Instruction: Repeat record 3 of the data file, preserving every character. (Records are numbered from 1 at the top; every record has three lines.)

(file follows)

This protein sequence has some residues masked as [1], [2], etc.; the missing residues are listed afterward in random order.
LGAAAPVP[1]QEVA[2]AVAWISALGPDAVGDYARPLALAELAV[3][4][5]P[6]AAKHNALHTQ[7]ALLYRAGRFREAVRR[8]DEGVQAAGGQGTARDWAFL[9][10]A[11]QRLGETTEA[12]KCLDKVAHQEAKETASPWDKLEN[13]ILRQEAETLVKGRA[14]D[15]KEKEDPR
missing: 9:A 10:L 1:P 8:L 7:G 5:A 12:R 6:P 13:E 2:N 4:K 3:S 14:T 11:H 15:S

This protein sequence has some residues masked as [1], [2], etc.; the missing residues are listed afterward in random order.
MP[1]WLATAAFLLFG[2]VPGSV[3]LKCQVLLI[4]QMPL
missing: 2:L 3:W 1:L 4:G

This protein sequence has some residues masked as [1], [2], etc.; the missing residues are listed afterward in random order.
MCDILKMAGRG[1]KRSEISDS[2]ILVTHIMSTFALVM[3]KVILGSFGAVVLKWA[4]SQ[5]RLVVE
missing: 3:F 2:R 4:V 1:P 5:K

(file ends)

This protein sequence has some residues masked as [1], [2], etc.; the missing residues are listed afterward in random order.
MCDILKMAGRG[1]KRSEISDS[2]ILVTHIMSTFALVM[3]KVILGSFGAVVLKWA[4]SQ[5]RLVVE
missing: 3:F 2:R 4:V 1:P 5:K